It is an age-old phenomenon that women have been victims of domestic
violence. In a patriarchal society, women often fail to protect themselves if
their partners become violent. Cultural patterns, religious practices, economic
and political conditions majorly set the precedent as the main cause of domestic
violence. This custom of domestic violence may be followed by observing violence
between one's parents while growing up, absent or rejecting father, antisocial
peer associations, etc.
The imbalance of gender in domestic violence is related
to differences in physical strength and size being compared between a man and a
female. Nowadays Domestic violence is not simply an argument. It is moreover a
pattern of forced control that one person uses over another. Domestic Violence
primarily includes - use of physical and sexual violence, threats, emotional
insults and economic deprivation as a way to dominate their victims and get
Laws on domestic violence
It must be explained to the victims of domestic violence, that now they not
only had relief under Section 498-A of the Indian Penal Code, but also had a
remedy under civil law, in the form of the Domestic Violence Act. This
legislation is a potent weapon to fight against the evil of domestic violence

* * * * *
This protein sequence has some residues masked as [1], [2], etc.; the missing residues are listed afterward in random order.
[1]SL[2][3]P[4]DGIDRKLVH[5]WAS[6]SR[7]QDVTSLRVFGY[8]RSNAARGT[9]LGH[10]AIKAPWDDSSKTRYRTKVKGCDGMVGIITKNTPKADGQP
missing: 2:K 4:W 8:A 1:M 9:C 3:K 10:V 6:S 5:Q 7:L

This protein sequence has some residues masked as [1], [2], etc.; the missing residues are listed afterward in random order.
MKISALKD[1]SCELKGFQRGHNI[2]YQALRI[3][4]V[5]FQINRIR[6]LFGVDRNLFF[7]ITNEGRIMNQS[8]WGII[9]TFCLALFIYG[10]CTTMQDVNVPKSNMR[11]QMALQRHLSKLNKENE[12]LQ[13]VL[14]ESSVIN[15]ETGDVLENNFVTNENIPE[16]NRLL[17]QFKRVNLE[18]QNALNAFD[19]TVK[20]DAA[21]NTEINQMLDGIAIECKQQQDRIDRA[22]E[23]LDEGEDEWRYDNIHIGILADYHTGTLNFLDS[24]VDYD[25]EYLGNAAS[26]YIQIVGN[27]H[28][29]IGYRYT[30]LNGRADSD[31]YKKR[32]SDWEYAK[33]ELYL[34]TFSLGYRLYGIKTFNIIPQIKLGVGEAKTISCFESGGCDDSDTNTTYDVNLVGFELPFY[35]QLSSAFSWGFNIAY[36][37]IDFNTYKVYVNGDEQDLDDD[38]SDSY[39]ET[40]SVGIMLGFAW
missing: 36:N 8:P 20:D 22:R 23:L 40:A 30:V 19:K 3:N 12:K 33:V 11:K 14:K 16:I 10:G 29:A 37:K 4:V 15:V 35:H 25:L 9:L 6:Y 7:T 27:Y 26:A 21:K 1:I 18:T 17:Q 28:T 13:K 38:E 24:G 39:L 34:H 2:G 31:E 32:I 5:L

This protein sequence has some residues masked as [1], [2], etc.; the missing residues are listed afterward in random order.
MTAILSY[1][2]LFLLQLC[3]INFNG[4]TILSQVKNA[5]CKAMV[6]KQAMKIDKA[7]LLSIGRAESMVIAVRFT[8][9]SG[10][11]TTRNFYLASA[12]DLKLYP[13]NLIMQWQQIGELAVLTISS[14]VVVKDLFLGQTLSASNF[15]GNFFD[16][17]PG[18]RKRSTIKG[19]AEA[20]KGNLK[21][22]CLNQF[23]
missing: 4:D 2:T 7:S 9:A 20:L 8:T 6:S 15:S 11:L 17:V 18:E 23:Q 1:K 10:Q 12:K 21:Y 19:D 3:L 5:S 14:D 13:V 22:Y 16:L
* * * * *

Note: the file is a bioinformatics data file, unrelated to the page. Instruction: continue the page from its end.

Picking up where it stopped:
against women in all its forms, which is widely prevalent but still largely
remains invisible in the public domain. All the laws are hereby explained below.
Dowry Prohibition Act, 1961As per today there are several laws which have been enacted to protect a married
woman from abuses and violence from her husband as well his relatives. Within
the ambit of Section 498A of the Indian Penal Code, harassment for dowry by the
husband or his family is considered a crime. The harassment can be caused either
mentally or physically, example being forced sex with one�s wife.
Section 498 A has a very wide scope as it covers any wilful conducts against a
woman which may force the woman to commit suicide or injury or risk to life,
limb or overall health. Now, the practice of dowry stands no value under the
Dowry Prohibition Act, 1961, but yet if dowry has been given to or taken by
anyone other than the woman, the woman is entitled to that money/property as the
case may be under this Act.
The Protection Of Women From Domestic Violence Act, 2005Looking, with the perspective of this Act, any conduct, omission, or commission